A book about how a woman, once a privileged member of Iraqi society, survived imprisonment under Iraq's Saddam Hussein, was acquired for Dutton by senior editor Laurie Chittenden, who will publish it as soon as October, with a New American Library paperback to follow. She bought it, in a hotly contested auction, from agent Liza Dawson for world rights (except the U.K.), plus first serial and audio. It is Mayada, Daughter of Iraq: A True Story of One Woman's Survival under Saddam Hussein by Jean Sasson, who wrote the bestselling Princess, published by Morrow 11 years ago. The new book tells how Mayada, a mother of two and a former journalist with Al-Jazeera, was incarcerated in a small cell with 17 other women; it also tells the stories of her fellow inmates. Mayada, who now lives in Jordan, speaks fluent English and will tour for the book in the U.S.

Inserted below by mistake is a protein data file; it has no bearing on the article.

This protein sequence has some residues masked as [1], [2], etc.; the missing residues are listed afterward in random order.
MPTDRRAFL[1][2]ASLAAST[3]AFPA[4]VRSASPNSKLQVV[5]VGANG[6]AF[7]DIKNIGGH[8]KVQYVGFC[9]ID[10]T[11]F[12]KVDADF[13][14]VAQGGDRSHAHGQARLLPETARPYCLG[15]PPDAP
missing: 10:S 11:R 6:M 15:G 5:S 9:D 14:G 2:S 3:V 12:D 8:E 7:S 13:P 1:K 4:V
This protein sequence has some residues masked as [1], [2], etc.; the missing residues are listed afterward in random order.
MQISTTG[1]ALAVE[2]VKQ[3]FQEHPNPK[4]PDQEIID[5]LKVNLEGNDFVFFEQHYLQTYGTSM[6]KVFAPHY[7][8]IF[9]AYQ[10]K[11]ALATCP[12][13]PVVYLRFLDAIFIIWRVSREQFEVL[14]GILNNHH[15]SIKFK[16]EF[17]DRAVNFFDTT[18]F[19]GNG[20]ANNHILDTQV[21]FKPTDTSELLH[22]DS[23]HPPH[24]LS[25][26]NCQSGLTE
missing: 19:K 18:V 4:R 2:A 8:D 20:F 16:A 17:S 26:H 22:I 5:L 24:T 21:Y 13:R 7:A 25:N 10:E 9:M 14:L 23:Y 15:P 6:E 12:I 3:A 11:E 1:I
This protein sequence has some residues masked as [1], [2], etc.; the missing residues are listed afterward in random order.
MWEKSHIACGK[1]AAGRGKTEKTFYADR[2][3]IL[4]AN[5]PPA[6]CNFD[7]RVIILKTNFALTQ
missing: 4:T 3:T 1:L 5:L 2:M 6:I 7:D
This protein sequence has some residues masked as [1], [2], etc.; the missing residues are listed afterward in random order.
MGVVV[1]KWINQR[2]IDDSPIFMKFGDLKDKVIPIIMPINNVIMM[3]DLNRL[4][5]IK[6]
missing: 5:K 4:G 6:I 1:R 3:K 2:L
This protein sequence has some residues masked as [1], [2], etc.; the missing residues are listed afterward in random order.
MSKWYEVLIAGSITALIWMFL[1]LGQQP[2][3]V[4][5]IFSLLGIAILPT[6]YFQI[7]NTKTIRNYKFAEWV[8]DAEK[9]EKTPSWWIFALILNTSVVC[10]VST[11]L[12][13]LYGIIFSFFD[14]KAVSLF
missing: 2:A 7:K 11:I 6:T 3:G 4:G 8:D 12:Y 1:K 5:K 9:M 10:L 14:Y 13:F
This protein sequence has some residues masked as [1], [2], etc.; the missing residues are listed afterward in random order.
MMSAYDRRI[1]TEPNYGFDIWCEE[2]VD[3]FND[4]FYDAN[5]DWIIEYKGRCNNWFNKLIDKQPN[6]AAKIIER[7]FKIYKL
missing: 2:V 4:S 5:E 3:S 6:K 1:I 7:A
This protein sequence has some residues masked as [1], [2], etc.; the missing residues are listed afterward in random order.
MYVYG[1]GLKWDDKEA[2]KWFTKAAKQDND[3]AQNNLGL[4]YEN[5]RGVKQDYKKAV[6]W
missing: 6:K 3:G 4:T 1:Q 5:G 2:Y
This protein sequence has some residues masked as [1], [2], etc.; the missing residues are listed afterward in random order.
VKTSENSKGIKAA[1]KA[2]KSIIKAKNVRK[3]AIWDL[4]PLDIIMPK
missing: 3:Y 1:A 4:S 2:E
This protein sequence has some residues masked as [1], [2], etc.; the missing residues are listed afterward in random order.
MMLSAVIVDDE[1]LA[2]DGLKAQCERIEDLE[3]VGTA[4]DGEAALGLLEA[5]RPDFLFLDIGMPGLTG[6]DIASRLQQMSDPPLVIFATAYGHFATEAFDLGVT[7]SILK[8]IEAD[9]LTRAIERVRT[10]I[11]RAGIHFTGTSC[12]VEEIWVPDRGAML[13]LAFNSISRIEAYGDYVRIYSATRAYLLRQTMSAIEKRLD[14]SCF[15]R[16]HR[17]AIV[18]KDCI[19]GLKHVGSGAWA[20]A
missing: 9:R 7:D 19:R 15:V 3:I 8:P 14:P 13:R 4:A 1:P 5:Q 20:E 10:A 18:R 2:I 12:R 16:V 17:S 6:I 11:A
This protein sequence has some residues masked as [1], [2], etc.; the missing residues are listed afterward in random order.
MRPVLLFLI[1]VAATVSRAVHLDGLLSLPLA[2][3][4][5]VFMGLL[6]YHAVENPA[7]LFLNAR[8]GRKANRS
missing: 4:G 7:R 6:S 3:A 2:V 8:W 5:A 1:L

Another recent buy on the seismic events of recent months is The Interrogators' War, an inside account by a senior U.S. interrogator of the questioning of suspected al-Qaeda prisoners in Afghanistan after the war there. It will describe the urgency with which the men were questioned, to forestall another possible terrorist attack on the U.S., and will be co-written with Greg Miller of the Los Angeles Times, working with the anonymous American official. Little, Brown's Geoff Shandler bought the property from Washington agent Rafe Sagalyn in a major deal for world rights.